November 20, 2002

'Day of Action' Held to Foster Human Rights

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Members of Cornell’s Amnesty International (AI) chapter held a “Day of Action” in the Straight Memorial Room to promote human rights yesterday. The event featured speakers, petitions and films intended to draw attention to the plight of victims of human rights abuses.

“We want to inform the Cornell community about what’s going on in the rest of the world” said Max Eisenburger ’05, president of the AI Cornell chapter. “It’s something that people do care about, but they need to know that it’s going on.”

The event focused on a handful of global human rights concerns. These include the use of child soldiers, violations of women’s rights, diamond sales supporting rebel groups in Africa and the imprisonment of Leyla Zana, jailed in Turkey for advocating for Kurdish rights. Tables with posters, petitions and informational materials were set up for each cause, while chapter members circulated and answered questions.

“It’s an ongoing process, you don’t just attain human rights” Eisenburger said. “They have to be constantly protected and defended.”

In addition to printed materials, the event hosted several speakers. Prof. Matthew Evangelista, director of the Peace Studies Program, opened the event with a speech addressing the current presidential administration’s response to some of the causes being promoted.

Tenzyn Gephal, member of Cornell United Religious Work (CURW) and the local Namgyal Monastery, spoke about the importance of a personal commitment to promoting peace. “Kindness and compassion are the ultimate sources of happiness,” Gephal said.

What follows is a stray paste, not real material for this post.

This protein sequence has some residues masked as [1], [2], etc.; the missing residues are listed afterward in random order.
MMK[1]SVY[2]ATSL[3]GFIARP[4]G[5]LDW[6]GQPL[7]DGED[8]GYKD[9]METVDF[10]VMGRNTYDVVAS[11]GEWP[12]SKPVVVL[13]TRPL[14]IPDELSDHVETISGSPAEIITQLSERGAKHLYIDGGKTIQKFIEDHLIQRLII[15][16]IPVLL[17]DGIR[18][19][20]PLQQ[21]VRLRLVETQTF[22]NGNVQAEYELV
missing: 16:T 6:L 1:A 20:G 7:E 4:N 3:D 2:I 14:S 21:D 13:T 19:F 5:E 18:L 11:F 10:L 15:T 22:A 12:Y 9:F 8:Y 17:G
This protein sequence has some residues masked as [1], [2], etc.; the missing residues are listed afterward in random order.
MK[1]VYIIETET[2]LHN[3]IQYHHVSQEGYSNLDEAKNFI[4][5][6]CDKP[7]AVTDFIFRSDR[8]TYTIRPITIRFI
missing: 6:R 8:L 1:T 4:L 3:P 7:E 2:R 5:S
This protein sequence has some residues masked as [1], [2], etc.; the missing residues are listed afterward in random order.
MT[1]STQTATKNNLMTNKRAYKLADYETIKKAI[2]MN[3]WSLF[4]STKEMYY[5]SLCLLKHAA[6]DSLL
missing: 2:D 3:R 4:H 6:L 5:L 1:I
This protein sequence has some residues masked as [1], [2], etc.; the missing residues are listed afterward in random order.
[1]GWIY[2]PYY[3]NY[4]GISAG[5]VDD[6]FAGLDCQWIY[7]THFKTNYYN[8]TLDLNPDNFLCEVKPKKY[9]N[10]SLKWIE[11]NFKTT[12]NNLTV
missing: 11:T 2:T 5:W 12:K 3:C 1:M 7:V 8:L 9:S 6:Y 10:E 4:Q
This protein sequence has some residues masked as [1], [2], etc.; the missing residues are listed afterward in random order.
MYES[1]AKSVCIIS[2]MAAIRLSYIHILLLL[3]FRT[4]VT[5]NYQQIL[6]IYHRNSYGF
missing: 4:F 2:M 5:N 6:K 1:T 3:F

Meagan Scheehan, an Ithaca College student, recounted her recent trip to Georgia to join in an annual protest against the Western Hemisphere Institute for Security Cooperation, a facility previously known as the School of the Americas and accused of providing military training for Latin American human rights violators.

“It was a really powerful experience,” Scheehan said. “There were about 15,000 people there this year.”

Organizers sought to create increased awareness of human rights issues around the world, with the hope of spurring activism and eventually creating change. Farah Hussain ’05, who helped promote the event on Ho Plaza, said “I think it’s really important for people like us, students … who have an education, to go out there to let other people know about what’s going on. Activism helps a lot, every little bit helps.”

In addition to the day of action, organizers held a day of silence on Monday, during which participants dressed in black and handed out information on human rights without speaking, as a show of mourning for victims.

The Cornell chapter of Amnesty International is a group which follows guidelines set by the organization but is operated by students and funded by the University. Each year the group chooses a number of causes supported by Amnesty International to promote at Cornell.


Archived article by Jeff Sickelco